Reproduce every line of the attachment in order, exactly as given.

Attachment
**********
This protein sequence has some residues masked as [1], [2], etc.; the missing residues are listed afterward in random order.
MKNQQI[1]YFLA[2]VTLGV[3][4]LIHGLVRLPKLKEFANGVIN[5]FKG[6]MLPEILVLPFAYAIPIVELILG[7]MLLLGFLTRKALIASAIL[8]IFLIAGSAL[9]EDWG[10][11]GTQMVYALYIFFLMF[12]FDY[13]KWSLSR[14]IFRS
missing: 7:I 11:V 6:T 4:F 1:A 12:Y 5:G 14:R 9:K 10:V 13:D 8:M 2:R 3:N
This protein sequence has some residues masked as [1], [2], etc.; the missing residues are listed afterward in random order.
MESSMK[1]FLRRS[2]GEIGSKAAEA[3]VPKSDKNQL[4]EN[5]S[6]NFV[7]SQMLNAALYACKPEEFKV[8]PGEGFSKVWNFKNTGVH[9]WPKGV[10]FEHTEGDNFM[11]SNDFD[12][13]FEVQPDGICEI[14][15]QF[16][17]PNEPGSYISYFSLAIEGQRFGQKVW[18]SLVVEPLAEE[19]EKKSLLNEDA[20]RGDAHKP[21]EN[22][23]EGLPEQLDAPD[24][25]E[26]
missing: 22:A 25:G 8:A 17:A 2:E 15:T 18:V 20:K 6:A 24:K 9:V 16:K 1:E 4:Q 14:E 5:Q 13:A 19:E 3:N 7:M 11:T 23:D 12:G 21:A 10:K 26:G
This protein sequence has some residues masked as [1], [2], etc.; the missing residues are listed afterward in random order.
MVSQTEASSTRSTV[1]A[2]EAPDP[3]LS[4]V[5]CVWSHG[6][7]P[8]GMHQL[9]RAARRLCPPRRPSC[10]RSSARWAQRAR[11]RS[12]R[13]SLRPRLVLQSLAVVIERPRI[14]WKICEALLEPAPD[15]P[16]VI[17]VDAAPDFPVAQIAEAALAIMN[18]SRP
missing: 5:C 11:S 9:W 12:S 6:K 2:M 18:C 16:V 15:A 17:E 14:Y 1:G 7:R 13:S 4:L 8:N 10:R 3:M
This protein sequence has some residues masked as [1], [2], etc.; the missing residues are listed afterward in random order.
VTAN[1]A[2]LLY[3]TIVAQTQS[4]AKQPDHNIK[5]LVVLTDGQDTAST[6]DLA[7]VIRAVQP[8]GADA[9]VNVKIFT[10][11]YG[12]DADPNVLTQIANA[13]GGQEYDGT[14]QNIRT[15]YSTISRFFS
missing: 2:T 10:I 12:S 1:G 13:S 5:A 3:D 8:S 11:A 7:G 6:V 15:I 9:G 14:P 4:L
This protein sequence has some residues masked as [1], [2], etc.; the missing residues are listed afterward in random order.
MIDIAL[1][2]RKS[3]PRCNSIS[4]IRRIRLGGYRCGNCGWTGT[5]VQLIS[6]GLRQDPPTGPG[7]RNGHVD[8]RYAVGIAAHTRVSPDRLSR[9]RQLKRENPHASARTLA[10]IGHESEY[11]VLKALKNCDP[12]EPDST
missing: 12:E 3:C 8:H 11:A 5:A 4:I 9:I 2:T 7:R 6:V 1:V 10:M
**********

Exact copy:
This protein sequence has some residues masked as [1], [2], etc.; the missing residues are listed afterward in random order.
MKNQQI[1]YFLA[2]VTLGV[3][4]LIHGLVRLPKLKEFANGVIN[5]FKG[6]MLPEILVLPFAYAIPIVELILG[7]MLLLGFLTRKALIASAIL[8]IFLIAGSAL[9]EDWG[10][11]GTQMVYALYIFFLMF[12]FDY[13]KWSLSR[14]IFRS
missing: 7:I 11:V 6:T 4:F 1:A 12:Y 5:G 14:R 9:K 10:V 13:D 8:M 2:R 3:N
This protein sequence has some residues masked as [1], [2], etc.; the missing residues are listed afterward in random order.
MESSMK[1]FLRRS[2]GEIGSKAAEA[3]VPKSDKNQL[4]EN[5]S[6]NFV[7]SQMLNAALYACKPEEFKV[8]PGEGFSKVWNFKNTGVH[9]WPKGV[10]FEHTEGDNFM[11]SNDFD[12][13]FEVQPDGICEI[14][15]QF[16][17]PNEPGSYISYFSLAIEGQRFGQKVW[18]SLVVEPLAEE[19]EKKSLLNEDA[20]RGDAHKP[21]EN[22][23]EGLPEQLDAPD[24][25]E[26]
missing: 22:A 25:G 8:A 17:A 2:E 15:T 18:V 20:K 6:A 24:K 9:V 16:K 1:E 4:Q 14:E 5:Q 13:A 19:E 3:N 7:M 11:T 23:D 12:G 21:A 10:K 26:G
This protein sequence has some residues masked as [1], [2], etc.; the missing residues are listed afterward in random order.
MVSQTEASSTRSTV[1]A[2]EAPDP[3]LS[4]V[5]CVWSHG[6][7]P[8]GMHQL[9]RAARRLCPPRRPSC[10]RSSARWAQRAR[11]RS[12]R[13]SLRPRLVLQSLAVVIERPRI[14]WKICEALLEPAPD[15]P[16]VI[17]VDAAPDFPVAQIAEAALAIMN[18]SRP
missing: 5:C 11:S 9:W 12:S 6:K 2:M 18:C 16:V 15:A 17:E 14:Y 1:G 7:R 13:S 4:L 8:N 10:R 3:M
This protein sequence has some residues masked as [1], [2], etc.; the missing residues are listed afterward in random order.
VTAN[1]A[2]LLY[3]TIVAQTQS[4]AKQPDHNIK[5]LVVLTDGQDTAST[6]DLA[7]VIRAVQP[8]GADA[9]VNVKIFT[10][11]YG[12]DADPNVLTQIANA[13]GGQEYDGT[14]QNIRT[15]YSTISRFFS
missing: 2:T 10:I 12:S 1:G 13:S 5:A 3:D 8:S 11:A 7:G 6:V 15:I 9:G 14:P 4:L
This protein sequence has some residues masked as [1], [2], etc.; the missing residues are listed afterward in random order.
MIDIAL[1][2]RKS[3]PRCNSIS[4]IRRIRLGGYRCGNCGWTGT[5]VQLIS[6]GLRQDPPTGPG[7]RNGHVD[8]RYAVGIAAHTRVSPDRLSR[9]RQLKRENPHASARTLA[10]IGHESEY[11]VLKALKNCDP[12]EPDST
missing: 12:E 3:C 8:H 11:A 5:A 4:I 9:I 2:T 7:R 6:V 1:V 10:M